Barney Frank Looks Back On Boston's Reaction To The MLK Assassination

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Former Massachusetts U.S. Rep. Barney Frank in Boston, in a 2012 file photo (Jesse Costa/WBUR)
Former Massachusetts U.S. Rep. Barney Frank in Boston, in a 2012 file photo (Jesse Costa/WBUR)

After Martin Luther King Jr.'s assassination, riots broke out in major cities across the  nation, but Boston was one of the few cities that was spared from any major violence, largely thanks to a James Brown concert held the next night, on April 5, which many of the city's youth attended. Then-Mayor Kevin White introduced the singer at the concert.

Former congressman Barney Frank, who was, at the time, a 28-year-old aide to White, recalled what happened that day on Morning Edition.

Interview Highlights

On the decision to not cancel the concert: 

Frank: "Kevin White had been re-elected only the previous November. He'd only been in office three months. It was a racially tense situation. I was home and got a phone call. Dr. King had been killed and to get to City Hall. The mayor was notified, by the way, while he was watching "Gone With The Wind" in the theater in Boston.

"We were worried that there was going to be in Boston the same kind of violence requiring a police response. I just was anticipating a very violent outburst and a perhaps excessive response from the police."

Oakes: "The next day a James Brown concert was scheduled for Boston, April 5th that the city almost canceled. Tom Atkins, the city councilor, advised the mayor not to cancel it. Did you agree with Atkins at that time?"

Frank: Yes. Mayor White was a very courageous figure but not culturally the hippest guy in the world as I. And I will be honest with you neither one of us really knew who James Brown was. And when [White] was invited to working the James Brown angle, [that it] could be the way to keep things calm, he said, 'Well you mean a football player has that much influence?' He and I both thought immediately of the former Cleveland Browns fullback James Brown. The problem, by the way, let's understand why that was his idea to cancel it. It wasn't anti-James Brown. James Brown was going to be singing [in] downtown Boston. That would have meant a large number of kids — teenagers, young adults, black and white — converging on downtown Boston at a time of maximum racial tension and that might touched off a riot among blacks in an already-tense situation."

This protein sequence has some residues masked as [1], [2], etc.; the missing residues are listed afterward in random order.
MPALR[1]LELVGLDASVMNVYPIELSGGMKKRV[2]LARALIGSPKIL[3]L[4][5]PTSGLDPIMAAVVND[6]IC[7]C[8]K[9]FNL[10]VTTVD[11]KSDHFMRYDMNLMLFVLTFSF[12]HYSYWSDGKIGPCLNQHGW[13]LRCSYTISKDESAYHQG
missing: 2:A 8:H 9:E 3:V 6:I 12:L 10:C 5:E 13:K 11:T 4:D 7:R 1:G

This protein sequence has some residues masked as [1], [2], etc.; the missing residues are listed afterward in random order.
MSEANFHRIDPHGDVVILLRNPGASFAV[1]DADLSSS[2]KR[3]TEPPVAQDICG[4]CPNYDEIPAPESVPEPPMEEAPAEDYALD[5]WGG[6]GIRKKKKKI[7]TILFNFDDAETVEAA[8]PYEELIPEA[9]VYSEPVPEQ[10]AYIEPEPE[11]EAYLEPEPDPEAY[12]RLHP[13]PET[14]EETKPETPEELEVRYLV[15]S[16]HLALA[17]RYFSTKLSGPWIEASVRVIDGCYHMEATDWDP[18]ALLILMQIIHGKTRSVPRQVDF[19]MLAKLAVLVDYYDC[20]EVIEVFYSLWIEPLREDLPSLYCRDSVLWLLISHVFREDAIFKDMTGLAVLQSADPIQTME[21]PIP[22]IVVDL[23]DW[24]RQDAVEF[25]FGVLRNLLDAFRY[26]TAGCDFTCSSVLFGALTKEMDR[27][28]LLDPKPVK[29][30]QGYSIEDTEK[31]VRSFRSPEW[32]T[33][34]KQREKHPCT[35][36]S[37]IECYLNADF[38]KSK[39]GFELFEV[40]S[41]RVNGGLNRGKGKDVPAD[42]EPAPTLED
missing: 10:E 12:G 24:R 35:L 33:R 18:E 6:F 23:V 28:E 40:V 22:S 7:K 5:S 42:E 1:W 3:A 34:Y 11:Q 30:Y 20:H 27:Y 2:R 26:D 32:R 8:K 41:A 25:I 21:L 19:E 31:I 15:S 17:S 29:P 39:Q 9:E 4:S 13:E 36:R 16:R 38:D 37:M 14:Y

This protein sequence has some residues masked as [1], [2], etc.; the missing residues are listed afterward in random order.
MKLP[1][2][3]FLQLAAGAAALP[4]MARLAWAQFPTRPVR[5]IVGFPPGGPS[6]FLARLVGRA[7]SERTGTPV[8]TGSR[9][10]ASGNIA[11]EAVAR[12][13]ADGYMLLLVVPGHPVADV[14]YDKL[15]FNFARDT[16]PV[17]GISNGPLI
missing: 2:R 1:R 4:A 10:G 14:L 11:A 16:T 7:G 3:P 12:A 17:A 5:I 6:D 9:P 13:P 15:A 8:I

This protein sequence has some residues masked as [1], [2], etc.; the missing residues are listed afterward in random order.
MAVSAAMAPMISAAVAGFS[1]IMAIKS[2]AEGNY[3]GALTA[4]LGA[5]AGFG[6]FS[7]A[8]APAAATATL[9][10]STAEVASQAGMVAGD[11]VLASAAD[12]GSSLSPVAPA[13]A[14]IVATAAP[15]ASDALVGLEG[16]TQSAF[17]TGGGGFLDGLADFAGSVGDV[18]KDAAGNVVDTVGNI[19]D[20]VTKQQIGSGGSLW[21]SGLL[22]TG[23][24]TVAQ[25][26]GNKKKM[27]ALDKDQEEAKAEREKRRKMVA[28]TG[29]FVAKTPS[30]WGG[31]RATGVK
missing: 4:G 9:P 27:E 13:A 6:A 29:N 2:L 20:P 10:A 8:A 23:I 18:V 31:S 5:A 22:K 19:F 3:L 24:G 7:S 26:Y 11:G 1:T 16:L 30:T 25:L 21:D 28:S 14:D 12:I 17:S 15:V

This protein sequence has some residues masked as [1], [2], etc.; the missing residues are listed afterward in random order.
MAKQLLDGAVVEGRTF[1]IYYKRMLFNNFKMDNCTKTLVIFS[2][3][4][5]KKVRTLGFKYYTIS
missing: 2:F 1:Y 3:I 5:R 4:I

On the night of the concert:

Frank: "I was at City Hall where we had this command center. Kevin White had credibility. He won a very racially polarized election against Louise Day Hicks, who had become the symbol of of white resistance to black arguments that they were being unfairly treated and change was needed. And he lost the majority of the white vote. He got an overwhelming majority of the black vote; of course some white votes enough to for him to win. So he had  credibility from winning the election through having followed through. He was being called Mayor Black by a lot of the whites. So that's why it worked."

This article was originally published on April 04, 2018.

This segment aired on April 4, 2018.


Headshot of Bob Oakes

Bob Oakes Senior Correspondent
Bob Oakes was a senior correspondent in the WBUR newsroom, a role he took on in 2021 after nearly three decades hosting WBUR's Morning Edition.


Headshot of Yasmin Amer

Yasmin Amer Executive Producer, Radio Boston
Yasmin Amer is Executive Producer of WBUR's Radio Boston.



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